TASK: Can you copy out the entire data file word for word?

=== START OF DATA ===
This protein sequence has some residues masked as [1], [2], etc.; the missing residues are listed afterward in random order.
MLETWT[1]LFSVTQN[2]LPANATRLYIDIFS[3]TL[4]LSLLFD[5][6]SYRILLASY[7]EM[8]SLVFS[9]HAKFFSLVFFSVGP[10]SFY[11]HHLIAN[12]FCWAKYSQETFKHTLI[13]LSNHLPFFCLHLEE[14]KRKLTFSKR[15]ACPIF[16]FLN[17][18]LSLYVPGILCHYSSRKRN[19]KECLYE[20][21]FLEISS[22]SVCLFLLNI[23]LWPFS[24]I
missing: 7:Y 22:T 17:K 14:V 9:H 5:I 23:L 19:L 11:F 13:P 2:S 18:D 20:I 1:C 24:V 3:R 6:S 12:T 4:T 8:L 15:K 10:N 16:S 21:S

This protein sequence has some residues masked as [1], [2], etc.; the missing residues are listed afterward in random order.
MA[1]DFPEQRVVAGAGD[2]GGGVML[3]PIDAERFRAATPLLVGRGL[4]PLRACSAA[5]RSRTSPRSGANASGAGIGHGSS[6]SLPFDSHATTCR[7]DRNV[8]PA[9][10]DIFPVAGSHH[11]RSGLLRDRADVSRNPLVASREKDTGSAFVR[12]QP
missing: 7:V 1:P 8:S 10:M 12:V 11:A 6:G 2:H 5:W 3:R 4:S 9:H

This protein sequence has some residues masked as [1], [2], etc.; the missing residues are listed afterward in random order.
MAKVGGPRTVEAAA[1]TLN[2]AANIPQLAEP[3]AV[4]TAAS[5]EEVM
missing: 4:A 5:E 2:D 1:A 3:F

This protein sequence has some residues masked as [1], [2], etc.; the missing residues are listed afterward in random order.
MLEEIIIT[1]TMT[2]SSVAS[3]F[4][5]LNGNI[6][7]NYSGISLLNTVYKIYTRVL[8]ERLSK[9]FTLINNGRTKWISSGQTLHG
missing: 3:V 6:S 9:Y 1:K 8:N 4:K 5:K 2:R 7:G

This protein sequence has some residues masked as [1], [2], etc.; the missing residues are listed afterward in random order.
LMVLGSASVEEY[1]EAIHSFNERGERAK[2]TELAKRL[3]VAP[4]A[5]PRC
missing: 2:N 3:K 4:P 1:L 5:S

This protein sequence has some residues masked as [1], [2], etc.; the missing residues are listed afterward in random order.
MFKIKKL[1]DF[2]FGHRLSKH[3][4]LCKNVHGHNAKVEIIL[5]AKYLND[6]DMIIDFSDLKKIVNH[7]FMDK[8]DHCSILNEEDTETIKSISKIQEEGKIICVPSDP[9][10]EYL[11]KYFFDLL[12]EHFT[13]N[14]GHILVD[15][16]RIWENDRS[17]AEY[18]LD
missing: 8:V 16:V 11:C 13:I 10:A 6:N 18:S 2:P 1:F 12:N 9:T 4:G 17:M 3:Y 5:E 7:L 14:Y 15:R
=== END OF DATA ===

This protein sequence has some residues masked as [1], [2], etc.; the missing residues are listed afterward in random order.
MLETWT[1]LFSVTQN[2]LPANATRLYIDIFS[3]TL[4]LSLLFD[5][6]SYRILLASY[7]EM[8]SLVFS[9]HAKFFSLVFFSVGP[10]SFY[11]HHLIAN[12]FCWAKYSQETFKHTLI[13]LSNHLPFFCLHLEE[14]KRKLTFSKR[15]ACPIF[16]FLN[17][18]LSLYVPGILCHYSSRKRN[19]KECLYE[20][21]FLEISS[22]SVCLFLLNI[23]LWPFS[24]I
missing: 7:Y 22:T 17:K 14:V 9:H 5:I 23:L 19:L 11:F 13:P 2:S 18:D 20:I 1:C 24:V 3:R 6:S 12:T 4:T 8:L 15:K 10:N 16:S 21:S

This protein sequence has some residues masked as [1], [2], etc.; the missing residues are listed afterward in random order.
MA[1]DFPEQRVVAGAGD[2]GGGVML[3]PIDAERFRAATPLLVGRGL[4]PLRACSAA[5]RSRTSPRSGANASGAGIGHGSS[6]SLPFDSHATTCR[7]DRNV[8]PA[9][10]DIFPVAGSHH[11]RSGLLRDRADVSRNPLVASREKDTGSAFVR[12]QP
missing: 7:V 1:P 8:S 10:M 12:V 11:A 6:G 2:H 5:W 3:R 4:S 9:H

This protein sequence has some residues masked as [1], [2], etc.; the missing residues are listed afterward in random order.
MAKVGGPRTVEAAA[1]TLN[2]AANIPQLAEP[3]AV[4]TAAS[5]EEVM
missing: 4:A 5:E 2:D 1:A 3:F

This protein sequence has some residues masked as [1], [2], etc.; the missing residues are listed afterward in random order.
MLEEIIIT[1]TMT[2]SSVAS[3]F[4][5]LNGNI[6][7]NYSGISLLNTVYKIYTRVL[8]ERLSK[9]FTLINNGRTKWISSGQTLHG
missing: 3:V 6:S 9:Y 1:K 8:N 4:K 5:K 2:R 7:G

This protein sequence has some residues masked as [1], [2], etc.; the missing residues are listed afterward in random order.
LMVLGSASVEEY[1]EAIHSFNERGERAK[2]TELAKRL[3]VAP[4]A[5]PRC
missing: 2:N 3:K 4:P 1:L 5:S

This protein sequence has some residues masked as [1], [2], etc.; the missing residues are listed afterward in random order.
MFKIKKL[1]DF[2]FGHRLSKH[3][4]LCKNVHGHNAKVEIIL[5]AKYLND[6]DMIIDFSDLKKIVNH[7]FMDK[8]DHCSILNEEDTETIKSISKIQEEGKIICVPSDP[9][10]EYL[11]KYFFDLL[12]EHFT[13]N[14]GHILVD[15][16]RIWENDRS[17]AEY[18]LD
missing: 8:V 16:V 11:C 13:I 10:A 6:N 18:S 2:P 1:F 12:N 9:T 4:G 17:M 3:Y 5:E 7:L 14:Y 15:R